ALMOST ALL PLANT PROCESSES require phosphorus (P) to operate. Phosphorus is essential for life sustaining reactions including energy transfer, activation of proteins, and regulation of metabolic processes. While the primary source of P for plants is inorganic phosphate, there are very few soils that naturally contain a sufficient P supply to allow unrestricted plant growth.
This article originally appeared as a newsletter of the International Plant Nutrition Institute. The pdf is available here.
Compared with the other major nutrients, P is the least mobile and available to plants in most soil conditions and therefore it is commonly a major limiting factor for plant growth. Even in well-fertilized soils, the P concentration rarely exceeds a few hundred parts per billion (ppb) and is commonly less than 50 ppb in the soil solution.
Up to half of the soil P is commonly found in organic forms, derived from materials such as plant residues and soil organisms. However, organic P must be mineralized to inorganic phosphate (the form found in most fertilizers) before it can be taken up and used by plants for growth.
Because of its strong reactions with soil components, P is principally supplied to plant roots by diffusion rather than mass flow. Phosphorus uptake occurs primarily at the young root tip, into the epidermal cells with root hairs, and into cells in the outer layer of the root cortex.
|The P depletion zone in soil|
The young root tips, continually expanding into fresh soil, are exposed to P concentrations found in the bulk soil solution (Figure 1). While P is rapidly taken up along the root surface, a P depletion zone of 0.2 to 1.0 mm (about the thickness of a dime) develops surrounding the root. Root hairs help expand the surface area available for P absorption. Mycorrhizal fungi, growing in association with root cells and extending up to several centimeters into the soil, can also transfer P to the root. Various crops have been shown to have different abilities to extract P from the soil and to make these beneficial associations with mycorrhizal fungi that extend their effective root system.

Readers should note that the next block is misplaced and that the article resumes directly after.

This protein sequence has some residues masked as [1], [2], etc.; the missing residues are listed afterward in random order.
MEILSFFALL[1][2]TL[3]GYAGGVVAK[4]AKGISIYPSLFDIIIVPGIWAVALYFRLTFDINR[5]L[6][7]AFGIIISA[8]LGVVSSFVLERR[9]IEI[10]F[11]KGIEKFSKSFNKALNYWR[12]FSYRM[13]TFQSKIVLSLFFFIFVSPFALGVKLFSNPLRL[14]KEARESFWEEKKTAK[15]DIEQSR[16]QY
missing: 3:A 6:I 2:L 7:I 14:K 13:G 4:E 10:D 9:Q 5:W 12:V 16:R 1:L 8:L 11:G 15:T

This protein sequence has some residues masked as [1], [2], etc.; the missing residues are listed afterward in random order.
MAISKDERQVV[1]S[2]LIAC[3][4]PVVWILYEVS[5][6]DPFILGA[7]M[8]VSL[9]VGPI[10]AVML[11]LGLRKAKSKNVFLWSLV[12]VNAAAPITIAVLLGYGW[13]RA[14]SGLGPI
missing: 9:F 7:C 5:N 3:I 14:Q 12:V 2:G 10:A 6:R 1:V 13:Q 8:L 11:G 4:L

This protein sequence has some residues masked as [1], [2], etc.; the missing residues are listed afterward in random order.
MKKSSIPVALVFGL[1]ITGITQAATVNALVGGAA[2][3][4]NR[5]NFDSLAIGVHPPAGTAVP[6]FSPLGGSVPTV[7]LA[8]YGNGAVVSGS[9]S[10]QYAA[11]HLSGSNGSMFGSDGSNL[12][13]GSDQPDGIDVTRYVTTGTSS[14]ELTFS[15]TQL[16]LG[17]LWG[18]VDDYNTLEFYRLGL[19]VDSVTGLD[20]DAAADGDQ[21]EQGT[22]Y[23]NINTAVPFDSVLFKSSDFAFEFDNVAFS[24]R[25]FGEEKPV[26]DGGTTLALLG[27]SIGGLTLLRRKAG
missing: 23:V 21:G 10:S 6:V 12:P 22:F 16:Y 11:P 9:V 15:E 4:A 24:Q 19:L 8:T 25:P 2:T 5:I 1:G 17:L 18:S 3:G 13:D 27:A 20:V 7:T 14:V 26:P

Rhizosphere is the soil zone (within 2 mm of the root) that is influenced by heightened biological activity, nutrient uptake, and chemical changes that result from root activity.
Getting P into the Plant: Apoplastic and Symplastic Transport
The apoplasm comprises the root walls, the cortical cells and the open spaces between these tissues (Figure 2 ). This “dead space” consists of interlaced fibers that form an open latticework in roots that serves to filter the soil solution. The soil solution moves through these spaces and pores until it reaches the tough “Casparian strip” that surrounds the core (stele) of the root. A net negative charge associated with the cell wall fibers repels anions...such as phosphate and nitrate (NO3 - ) in solution and confines their transport to larger pores within the apoplasm. Movement of nutrients through the apoplasm into the root is greatest near the root tip. Mucilage, a complex mixture of organic materials excreted around the root, also carries negatively charged hydroxyl groups which can further repel the movement of anions towards the root.